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Crop Residue Management

Crop Residue Management in South Dakota

According to the 1997 National Resources Inventory (NRI), about 18 percent of South Dakota's cropland resource is eroding at rates greater than the established tolerant level "T."  Of these acres, 5 percent of 769,000 acres are eroding at rates exceeding 2 times.

Crop residue management continues to be a major factor in controlling soil erosion by wind and water in South Dakota.  Since 1989, the acreage in all forms of reduced tillage in South Dakota have increased 21 percent of the cropland base, or by approximately 2.7 million acres.  The major shift over this time period has been the no-till acreage, which have increased 2.6 million acres.  This increase in residue management indicates a major shift in crop production methods and a substantial reduction in soil erosion.  Two out of every three acres of cropland in South Dakota use one form or another of residue management.

Graph of Crop Residue Management on Planted Cropland

Graph of Acres Under No-Till Farming on Planted Cropland

Crop residue management has substantially reduced erosion; however, if other changes are not made along with the reduction in tillage, the increased amount of residue can lead to increased problems with pests, seeding equipment, poor seedling emergence, and phototoxicity.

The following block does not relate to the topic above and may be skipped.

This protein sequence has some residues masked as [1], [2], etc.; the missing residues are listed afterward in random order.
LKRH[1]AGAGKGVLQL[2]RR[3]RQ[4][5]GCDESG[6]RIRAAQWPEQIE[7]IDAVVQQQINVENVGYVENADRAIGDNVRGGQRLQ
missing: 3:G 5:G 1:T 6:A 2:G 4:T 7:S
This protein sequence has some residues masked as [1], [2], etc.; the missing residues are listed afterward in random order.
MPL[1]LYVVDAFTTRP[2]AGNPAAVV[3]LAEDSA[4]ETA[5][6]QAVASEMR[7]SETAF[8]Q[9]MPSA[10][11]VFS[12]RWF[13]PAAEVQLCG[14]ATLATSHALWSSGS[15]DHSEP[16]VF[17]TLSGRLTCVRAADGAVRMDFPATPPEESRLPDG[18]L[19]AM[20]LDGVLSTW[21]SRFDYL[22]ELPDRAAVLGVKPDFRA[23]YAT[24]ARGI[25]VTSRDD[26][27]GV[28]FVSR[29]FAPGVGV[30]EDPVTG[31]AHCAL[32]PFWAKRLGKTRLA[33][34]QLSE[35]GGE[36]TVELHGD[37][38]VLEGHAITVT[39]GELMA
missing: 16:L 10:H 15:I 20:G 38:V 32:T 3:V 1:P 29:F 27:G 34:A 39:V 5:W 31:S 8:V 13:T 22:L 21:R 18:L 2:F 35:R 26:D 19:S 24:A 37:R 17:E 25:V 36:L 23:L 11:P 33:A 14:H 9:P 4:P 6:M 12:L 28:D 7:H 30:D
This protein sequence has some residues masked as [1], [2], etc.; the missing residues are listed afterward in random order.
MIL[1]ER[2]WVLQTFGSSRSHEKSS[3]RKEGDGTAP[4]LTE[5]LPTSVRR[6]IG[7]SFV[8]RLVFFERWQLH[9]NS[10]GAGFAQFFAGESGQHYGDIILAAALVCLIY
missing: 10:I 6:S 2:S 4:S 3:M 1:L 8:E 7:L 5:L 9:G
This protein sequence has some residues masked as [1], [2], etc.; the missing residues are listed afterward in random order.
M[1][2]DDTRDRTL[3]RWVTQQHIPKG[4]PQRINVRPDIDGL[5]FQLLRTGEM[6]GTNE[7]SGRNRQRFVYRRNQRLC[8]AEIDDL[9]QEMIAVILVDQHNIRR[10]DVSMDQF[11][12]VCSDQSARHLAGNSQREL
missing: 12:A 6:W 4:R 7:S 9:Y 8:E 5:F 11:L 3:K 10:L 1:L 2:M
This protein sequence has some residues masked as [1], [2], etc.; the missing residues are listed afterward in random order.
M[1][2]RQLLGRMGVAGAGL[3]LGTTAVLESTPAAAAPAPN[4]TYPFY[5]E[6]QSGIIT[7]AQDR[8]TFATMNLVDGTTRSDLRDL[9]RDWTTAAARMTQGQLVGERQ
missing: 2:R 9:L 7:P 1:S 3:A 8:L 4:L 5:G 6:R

Research on intensified crop rotations with limited tillage systems in the Northern Great Plains has produced cropping systems with increased water use efficiency and made possible the growing of additional annual crops in the rotations with less fallow.   Cropping systems that lengthen the wheat-fallow rotation and interject crops such as corn or millet into the rotation have resulted in increased grain production over the rotation, reduced erosion, increased amount of crop residue returned to the soil, and increased the soil organic matter levels in as little as four years.  Management systems that use more diversity and increased cropping intensity, combined with reduced tillage, can significantly increase producers annual net incomes as compared to the traditional wheat-fallow systems.

Information on research in the Northern Great Plains on intensified crop rotations with limited tillage systems is available at Welcome to No--Till.com, http://www.dakotalakes.com/links.htm, http://www.mandan.ars.usda.gov, or http://www.akron.ars.usda.gov.